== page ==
Beijing - Chinese banks near the North Korean border say they have been instructed not to open any new accounts for that country's citizens and businesses, according to reports gathered by North-south News.
While this is not part of any United Nations sanctions regime, reports say it is an attempt to head off further US measures targeting Chinese banks which are accused of doing sanctions-busting business with North Korea. Apart from the UN, the US Treasury has its own sanctions regime blacklisting companies and people who are said to have assisted Pyongyang in developing nuclear weapons.
Once a person or a company is placed on the American list of prohibited entities, US (and even foreign) companies can face strict penalties within the US for having dealings with them. China's financial institutions have been accused of laundering funds used to facilitate North Korean intercontinental ballistic missile and nuclear warhead development. The government in Pyongyang is said to use front companies to move money around the world via Chinese banks. For this reason, officials in Washington DC have been threatening to place major Chinese banks on the blacklist: international sanctions against these enormous institutions could cause global economic shockwaves.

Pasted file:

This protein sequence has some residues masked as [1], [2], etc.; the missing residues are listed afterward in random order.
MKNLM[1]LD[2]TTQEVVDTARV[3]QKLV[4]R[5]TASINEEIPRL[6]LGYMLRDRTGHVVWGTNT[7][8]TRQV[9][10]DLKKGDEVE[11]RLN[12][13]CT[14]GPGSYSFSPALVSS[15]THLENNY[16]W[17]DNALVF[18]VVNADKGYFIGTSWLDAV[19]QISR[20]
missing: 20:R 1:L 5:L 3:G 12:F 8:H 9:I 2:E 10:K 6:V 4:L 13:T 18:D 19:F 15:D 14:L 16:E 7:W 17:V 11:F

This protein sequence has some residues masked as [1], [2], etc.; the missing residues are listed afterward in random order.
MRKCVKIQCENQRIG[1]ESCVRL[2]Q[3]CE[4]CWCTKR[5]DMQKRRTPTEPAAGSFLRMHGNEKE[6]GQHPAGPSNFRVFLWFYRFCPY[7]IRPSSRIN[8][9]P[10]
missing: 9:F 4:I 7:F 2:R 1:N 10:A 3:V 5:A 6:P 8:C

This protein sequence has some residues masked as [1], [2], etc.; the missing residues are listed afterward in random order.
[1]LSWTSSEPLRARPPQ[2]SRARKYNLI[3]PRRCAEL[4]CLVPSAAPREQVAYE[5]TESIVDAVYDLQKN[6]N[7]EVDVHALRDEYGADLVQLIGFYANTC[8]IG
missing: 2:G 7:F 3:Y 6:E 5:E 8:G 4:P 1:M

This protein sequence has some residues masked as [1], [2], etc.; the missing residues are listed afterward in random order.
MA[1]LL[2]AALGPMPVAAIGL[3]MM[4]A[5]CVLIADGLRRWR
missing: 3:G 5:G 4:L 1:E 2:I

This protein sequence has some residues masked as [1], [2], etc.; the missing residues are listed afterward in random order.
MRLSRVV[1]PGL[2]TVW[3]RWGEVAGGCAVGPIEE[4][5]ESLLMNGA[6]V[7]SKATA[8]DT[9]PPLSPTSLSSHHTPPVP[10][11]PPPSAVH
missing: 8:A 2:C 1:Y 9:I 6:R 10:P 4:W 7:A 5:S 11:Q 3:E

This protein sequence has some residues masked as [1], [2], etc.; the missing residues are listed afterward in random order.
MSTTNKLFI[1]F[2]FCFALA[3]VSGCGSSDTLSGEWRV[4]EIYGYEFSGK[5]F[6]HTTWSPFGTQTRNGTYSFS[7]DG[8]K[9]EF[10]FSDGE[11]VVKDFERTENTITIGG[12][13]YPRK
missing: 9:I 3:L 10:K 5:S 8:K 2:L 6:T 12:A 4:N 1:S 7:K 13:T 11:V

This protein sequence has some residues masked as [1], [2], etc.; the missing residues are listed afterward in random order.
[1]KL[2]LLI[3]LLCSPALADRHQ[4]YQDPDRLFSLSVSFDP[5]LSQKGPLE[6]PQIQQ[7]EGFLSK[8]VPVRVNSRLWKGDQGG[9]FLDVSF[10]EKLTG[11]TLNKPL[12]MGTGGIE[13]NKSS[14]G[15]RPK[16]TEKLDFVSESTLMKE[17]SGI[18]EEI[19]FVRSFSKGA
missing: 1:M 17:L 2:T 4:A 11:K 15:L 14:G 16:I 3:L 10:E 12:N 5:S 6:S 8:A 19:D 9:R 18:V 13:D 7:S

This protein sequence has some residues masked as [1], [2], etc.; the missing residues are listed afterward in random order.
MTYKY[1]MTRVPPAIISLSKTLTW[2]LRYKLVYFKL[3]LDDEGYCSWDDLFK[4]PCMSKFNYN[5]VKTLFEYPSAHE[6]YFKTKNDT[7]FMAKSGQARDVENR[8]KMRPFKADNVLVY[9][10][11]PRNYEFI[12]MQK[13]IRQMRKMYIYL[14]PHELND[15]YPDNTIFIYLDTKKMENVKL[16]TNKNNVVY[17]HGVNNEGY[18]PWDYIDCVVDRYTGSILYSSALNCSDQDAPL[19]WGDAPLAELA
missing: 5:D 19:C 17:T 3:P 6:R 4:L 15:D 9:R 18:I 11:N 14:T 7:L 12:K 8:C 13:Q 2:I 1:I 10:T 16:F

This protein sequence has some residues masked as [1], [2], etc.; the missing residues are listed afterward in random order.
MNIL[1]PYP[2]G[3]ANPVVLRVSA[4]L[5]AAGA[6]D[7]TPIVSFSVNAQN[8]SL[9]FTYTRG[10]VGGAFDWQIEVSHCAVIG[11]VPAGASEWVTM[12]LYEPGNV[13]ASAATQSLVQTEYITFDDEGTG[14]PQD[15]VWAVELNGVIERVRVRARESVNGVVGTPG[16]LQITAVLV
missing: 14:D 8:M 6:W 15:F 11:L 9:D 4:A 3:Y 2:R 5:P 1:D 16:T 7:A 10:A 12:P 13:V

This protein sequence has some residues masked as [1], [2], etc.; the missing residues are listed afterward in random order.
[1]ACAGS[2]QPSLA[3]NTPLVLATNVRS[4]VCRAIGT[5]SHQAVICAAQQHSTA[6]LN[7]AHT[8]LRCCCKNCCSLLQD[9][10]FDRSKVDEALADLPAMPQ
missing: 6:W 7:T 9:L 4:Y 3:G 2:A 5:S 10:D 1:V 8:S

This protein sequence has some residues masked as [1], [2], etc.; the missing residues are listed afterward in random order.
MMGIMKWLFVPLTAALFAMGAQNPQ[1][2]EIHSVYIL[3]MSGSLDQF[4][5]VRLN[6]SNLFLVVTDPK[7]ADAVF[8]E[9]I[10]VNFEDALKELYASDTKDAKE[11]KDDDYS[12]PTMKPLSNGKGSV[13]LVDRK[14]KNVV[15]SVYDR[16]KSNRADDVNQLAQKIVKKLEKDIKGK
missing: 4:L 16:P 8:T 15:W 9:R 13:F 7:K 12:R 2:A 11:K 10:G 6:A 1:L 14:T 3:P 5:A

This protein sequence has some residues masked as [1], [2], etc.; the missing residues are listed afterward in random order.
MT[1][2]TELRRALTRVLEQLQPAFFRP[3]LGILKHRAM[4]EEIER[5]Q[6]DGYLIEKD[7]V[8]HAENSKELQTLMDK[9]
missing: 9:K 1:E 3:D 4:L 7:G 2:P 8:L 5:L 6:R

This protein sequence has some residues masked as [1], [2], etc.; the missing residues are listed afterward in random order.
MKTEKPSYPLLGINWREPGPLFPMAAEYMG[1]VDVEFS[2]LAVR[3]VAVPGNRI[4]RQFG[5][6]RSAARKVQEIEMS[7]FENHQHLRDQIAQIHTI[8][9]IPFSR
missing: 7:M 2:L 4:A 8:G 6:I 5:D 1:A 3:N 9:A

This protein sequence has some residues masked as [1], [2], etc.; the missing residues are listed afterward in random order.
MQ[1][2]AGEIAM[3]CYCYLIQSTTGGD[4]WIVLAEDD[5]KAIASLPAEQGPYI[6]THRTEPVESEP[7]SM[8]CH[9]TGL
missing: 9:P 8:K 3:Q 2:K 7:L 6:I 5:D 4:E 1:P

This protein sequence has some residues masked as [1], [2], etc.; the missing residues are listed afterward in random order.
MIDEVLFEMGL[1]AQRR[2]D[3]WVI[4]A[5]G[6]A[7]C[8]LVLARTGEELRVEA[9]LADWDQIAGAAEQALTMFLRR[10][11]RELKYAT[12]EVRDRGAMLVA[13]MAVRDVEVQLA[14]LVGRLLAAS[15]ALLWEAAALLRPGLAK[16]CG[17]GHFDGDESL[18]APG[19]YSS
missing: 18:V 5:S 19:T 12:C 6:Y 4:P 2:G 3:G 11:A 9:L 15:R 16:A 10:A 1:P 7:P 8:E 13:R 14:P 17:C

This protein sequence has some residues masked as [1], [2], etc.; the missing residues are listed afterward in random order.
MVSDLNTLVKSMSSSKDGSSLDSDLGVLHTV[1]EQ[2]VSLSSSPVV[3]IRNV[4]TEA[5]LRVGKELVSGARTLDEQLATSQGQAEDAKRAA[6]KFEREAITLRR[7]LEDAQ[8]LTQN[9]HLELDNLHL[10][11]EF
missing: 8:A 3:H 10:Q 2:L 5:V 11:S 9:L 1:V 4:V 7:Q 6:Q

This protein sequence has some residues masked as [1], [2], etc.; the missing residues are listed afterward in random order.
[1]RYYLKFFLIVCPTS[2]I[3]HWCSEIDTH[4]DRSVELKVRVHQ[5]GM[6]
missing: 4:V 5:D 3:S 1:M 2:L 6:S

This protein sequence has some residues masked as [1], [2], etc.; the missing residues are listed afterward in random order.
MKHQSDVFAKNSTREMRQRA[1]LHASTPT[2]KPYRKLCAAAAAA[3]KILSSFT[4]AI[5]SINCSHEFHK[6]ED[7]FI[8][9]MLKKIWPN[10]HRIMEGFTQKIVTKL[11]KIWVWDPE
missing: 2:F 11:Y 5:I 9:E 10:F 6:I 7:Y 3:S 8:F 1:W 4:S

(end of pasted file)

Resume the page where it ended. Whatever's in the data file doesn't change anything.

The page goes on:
In recent months, the relatively small Bank of Dandong was blacklisted. Announcing that Americans would be barred from doing business with it, the US Treasury said: "The Bank of Dandong acts as a conduit for North Korea to access the US and international financial systems, including by facilitating millions of dollars of transactions for companies involved in North Korea's WMD and ballistic missile programs."
China's big banks could not afford to face similar moves. Staff from at least seven branches from the Bank of China and the Industrial and Commercial Bank of China have confirmed to the BBC that new North Korean bank accounts will not be opened. They said the process started months ago.(FA)